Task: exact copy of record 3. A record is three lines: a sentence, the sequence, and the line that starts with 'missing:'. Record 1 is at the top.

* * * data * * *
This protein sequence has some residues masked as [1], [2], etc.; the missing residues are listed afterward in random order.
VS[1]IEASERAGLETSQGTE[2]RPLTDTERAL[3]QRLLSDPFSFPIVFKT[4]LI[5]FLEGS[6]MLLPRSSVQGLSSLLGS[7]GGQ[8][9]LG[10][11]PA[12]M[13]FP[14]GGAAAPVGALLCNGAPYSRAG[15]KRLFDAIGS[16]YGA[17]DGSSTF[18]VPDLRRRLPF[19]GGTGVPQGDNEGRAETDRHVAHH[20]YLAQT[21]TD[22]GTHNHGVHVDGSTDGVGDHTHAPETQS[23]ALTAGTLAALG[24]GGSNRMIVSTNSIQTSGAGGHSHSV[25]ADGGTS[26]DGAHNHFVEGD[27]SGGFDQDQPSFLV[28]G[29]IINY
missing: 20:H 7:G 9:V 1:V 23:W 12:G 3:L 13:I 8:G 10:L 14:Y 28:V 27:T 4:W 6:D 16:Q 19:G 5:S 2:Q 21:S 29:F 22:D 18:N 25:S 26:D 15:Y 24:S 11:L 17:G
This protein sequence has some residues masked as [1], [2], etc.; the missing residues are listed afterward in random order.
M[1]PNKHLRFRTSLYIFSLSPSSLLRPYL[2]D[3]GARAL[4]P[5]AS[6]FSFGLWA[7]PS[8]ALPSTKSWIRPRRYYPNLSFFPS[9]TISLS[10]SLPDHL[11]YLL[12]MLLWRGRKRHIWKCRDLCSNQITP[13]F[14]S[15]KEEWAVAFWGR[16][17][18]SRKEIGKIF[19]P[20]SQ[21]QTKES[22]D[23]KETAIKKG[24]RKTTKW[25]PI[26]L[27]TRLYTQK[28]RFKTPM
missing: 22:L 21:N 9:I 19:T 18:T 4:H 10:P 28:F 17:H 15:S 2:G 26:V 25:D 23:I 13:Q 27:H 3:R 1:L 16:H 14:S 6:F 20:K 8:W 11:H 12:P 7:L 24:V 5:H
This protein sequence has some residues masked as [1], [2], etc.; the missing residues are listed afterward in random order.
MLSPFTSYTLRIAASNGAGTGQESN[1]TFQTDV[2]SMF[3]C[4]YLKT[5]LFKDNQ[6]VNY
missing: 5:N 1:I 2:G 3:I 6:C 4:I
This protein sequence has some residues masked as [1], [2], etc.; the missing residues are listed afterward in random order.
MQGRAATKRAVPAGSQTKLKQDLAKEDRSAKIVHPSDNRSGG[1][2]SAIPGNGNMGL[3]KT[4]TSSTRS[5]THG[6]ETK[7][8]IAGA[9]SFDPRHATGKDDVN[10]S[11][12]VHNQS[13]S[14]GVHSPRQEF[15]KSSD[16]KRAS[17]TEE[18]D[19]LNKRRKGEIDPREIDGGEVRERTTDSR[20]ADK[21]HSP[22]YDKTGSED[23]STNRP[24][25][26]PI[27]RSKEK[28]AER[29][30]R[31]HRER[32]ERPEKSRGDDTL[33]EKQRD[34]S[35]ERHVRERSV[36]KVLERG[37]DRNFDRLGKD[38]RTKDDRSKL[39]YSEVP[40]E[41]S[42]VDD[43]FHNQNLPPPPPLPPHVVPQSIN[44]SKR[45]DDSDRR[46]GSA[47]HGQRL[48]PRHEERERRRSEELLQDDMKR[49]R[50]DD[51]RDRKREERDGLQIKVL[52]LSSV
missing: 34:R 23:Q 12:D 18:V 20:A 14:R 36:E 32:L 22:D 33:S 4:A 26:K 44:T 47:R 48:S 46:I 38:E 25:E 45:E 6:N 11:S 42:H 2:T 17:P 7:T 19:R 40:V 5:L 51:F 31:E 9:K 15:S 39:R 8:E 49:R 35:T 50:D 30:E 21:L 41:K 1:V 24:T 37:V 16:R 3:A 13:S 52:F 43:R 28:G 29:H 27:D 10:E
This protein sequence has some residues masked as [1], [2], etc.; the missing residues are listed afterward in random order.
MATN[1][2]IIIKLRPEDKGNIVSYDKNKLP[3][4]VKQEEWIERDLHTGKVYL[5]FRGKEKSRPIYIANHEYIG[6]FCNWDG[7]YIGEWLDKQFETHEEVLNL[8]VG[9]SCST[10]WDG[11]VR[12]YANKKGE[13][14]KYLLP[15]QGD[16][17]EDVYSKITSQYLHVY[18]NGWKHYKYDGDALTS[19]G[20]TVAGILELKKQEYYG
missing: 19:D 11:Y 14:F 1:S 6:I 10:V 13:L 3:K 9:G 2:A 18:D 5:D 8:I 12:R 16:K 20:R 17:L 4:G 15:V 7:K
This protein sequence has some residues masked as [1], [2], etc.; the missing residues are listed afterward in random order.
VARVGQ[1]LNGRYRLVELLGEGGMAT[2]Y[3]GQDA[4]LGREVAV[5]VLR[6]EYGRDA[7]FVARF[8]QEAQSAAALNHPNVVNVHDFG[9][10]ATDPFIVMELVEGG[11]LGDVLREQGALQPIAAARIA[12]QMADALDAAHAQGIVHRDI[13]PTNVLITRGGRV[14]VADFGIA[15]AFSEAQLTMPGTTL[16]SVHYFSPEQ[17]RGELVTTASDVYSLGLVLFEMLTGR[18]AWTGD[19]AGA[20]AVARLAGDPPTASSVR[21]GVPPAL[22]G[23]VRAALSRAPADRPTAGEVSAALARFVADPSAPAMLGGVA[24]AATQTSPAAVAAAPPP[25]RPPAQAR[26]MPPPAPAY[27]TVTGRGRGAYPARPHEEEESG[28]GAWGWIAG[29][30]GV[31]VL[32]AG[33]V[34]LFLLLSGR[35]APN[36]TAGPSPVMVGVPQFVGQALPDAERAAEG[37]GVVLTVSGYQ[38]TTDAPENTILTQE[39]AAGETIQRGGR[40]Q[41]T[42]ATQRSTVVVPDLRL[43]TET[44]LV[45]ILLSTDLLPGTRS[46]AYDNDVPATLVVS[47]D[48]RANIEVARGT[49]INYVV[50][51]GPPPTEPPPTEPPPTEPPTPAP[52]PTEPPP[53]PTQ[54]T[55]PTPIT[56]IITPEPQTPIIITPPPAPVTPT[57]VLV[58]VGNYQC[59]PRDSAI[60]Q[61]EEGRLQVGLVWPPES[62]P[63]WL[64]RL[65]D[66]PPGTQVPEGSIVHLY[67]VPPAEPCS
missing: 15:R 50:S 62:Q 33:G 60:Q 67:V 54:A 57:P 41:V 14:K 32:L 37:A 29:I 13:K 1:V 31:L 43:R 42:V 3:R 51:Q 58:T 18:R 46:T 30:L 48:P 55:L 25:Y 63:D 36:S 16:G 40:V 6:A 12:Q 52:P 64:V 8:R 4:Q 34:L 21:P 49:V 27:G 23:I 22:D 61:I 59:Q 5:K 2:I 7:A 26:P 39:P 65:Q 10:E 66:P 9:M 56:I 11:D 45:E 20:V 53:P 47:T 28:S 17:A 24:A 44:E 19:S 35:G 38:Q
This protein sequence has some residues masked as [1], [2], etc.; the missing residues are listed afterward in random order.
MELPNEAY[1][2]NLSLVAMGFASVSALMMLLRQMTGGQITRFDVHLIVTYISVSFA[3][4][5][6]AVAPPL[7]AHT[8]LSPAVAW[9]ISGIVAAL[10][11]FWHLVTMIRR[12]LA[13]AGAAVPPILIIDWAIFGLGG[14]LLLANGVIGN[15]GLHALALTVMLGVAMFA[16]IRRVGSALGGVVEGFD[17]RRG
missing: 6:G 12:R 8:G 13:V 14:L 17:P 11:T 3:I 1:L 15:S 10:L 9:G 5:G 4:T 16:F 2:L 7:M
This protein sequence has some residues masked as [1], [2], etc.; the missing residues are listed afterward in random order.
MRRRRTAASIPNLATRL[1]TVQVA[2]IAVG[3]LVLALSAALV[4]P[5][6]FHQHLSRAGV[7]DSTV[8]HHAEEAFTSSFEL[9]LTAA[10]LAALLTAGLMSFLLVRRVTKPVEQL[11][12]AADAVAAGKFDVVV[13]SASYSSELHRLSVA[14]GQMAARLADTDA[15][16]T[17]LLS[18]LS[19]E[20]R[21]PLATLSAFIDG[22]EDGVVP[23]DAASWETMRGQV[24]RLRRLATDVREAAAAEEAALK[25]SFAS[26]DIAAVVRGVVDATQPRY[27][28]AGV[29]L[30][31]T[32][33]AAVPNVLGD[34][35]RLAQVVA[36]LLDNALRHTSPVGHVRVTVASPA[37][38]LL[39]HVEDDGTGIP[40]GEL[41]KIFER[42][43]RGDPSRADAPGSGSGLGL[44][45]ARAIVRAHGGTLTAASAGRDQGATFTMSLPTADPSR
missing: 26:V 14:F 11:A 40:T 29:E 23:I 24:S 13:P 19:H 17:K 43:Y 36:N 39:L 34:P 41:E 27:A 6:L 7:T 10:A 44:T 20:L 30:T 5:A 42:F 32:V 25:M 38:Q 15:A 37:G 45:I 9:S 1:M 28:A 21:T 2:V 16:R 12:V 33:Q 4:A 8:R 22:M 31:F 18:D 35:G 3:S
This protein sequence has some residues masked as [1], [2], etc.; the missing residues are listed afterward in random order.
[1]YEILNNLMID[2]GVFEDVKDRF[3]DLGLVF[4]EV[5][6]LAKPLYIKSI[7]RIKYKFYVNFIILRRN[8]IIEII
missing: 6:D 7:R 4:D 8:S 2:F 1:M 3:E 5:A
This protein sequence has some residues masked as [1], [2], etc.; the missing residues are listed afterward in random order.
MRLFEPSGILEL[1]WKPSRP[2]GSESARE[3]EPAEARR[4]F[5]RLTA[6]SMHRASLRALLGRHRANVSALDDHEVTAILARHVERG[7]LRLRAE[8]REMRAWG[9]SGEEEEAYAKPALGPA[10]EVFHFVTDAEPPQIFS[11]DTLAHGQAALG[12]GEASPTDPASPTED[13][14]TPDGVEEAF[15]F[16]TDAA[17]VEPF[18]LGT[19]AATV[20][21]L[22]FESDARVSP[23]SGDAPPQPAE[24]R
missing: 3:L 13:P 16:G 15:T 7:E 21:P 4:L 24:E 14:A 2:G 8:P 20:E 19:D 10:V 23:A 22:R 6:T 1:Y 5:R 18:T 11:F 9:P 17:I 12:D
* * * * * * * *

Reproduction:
This protein sequence has some residues masked as [1], [2], etc.; the missing residues are listed afterward in random order.
MLSPFTSYTLRIAASNGAGTGQESN[1]TFQTDV[2]SMF[3]C[4]YLKT[5]LFKDNQ[6]VNY
missing: 5:N 1:I 2:G 3:I 6:C 4:I